A Single Shot
Music Composed By: Atli ÷varsson
Distributed by: MovieScore Media/Kronos Records
Reviewed by Melissa Minners
In the dramatic thriller, A Single Shot, Sam Rockwell is John Moon, a man recently separated from his family and living in poverty in Upstate New York. To sustain himself, Moon resorts to poaching and on his most recent hunting trip accidentally shoots a teenage girl. In a panic, Moon searches the girl's belongings and finds a box containing all the money he needs to get back on the right path in his life. Little does he know that there are others searching for this money...others desperate enough to do more than simply put a bullet in Moon. They want that money at all costs and are willing to do just about anything to get it back.
The musical score of A Single Shot was created by Icelandic composer Atli ÷varsson. Coming from a musical family, ÷varsson was introduced to the profession at a young age and, by the age of twenty, was already writing for some of Iceland's top jazz and pop ensembles. Moving to the United States, ÷varsson obtained a Master's Degree in Film Music Composition from the Berklee College of Music. Joining Hans Zimmer's musical think tank, Remote Control Productions, in 2006, Atli ÷varsson worked on a number of musical scores with Zimmer, including Pirates of the Caribbean: At Worlds End, Angels & Demons and The Holiday. Since then, he has completed the film music scores of The Eagle, Evidence, Colette, The Mortal Instruments: City of Bones and Hansel & Gretel: Witch Hunters.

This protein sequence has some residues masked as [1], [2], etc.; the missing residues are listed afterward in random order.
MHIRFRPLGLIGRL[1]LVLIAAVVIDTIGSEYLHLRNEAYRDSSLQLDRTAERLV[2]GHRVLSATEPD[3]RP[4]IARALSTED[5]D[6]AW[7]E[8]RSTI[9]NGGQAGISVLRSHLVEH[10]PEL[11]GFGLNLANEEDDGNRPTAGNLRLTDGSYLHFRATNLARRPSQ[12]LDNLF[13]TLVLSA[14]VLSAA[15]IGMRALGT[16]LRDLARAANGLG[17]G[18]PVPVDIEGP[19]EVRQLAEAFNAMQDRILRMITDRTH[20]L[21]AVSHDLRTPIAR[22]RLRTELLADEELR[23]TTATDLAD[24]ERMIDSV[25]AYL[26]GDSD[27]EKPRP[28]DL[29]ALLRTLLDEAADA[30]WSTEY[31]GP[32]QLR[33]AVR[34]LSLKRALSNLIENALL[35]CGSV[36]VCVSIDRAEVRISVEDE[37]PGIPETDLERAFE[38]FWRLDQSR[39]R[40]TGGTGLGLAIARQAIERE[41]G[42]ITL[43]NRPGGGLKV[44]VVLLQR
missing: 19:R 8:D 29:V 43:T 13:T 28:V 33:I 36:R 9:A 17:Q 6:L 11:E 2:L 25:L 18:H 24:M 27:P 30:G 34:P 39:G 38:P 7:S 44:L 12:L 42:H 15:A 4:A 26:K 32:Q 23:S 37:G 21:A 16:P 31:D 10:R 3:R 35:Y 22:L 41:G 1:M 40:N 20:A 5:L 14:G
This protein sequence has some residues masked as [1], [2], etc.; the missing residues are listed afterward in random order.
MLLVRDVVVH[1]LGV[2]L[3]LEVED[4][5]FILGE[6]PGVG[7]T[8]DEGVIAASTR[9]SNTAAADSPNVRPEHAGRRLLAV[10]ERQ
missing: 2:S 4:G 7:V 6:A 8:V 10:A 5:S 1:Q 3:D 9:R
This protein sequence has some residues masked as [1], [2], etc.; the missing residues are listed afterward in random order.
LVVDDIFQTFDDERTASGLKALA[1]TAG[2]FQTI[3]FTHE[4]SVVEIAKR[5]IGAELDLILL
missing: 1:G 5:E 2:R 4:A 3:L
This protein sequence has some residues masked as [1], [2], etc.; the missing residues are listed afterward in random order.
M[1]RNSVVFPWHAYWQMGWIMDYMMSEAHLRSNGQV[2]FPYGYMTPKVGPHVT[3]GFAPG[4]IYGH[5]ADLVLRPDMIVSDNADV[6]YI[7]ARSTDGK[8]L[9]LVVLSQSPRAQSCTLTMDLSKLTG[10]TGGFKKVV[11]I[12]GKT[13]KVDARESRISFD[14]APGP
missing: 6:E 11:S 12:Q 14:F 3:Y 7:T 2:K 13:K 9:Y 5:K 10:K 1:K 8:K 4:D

A Single Shot is a very dark and intense edge-of-your-seat thriller, so it comes as no surprise that the musical score of the film would be very dark and goosebump-inspiring. There are only seven tracks on the A Single Shot Soundtrack and each track is increasingly longer than the first until you come to the final track which rounds out at eight minutes (just slightly under the track before it). The score, performed by the London Metropolitan Orchestra, is definitely ominous, mostly performed in lower registries. The music doesn't vary much until the middle tracks in which violins are made to screech and wail (at times sounding akin to sirens) in the midst of string plucking, piano tinkling and dark percussion.
While I believe that the music created by Atli ÷varsson for this film is perfect for setting the mood and providing that "oh crap, something really bad is about to happen" feeling, I question the idea of releasing this score in album format. I don't see sales soaring on this album. Some scores are solely meant to be used as aides in getting a movie's emotional or dramatic point across and Atli ÷varsson does just that, but those scores don't always translate well when released in album format. Without knowing what the music was created for, many listeners might find the score a bit boring. In fact, the first time I listened to it, it was so dark, I fell asleep. It's a great educational piece if you are looking for the definition of how atonal music can give a listener the "willies," but not something I would specifically look to buy.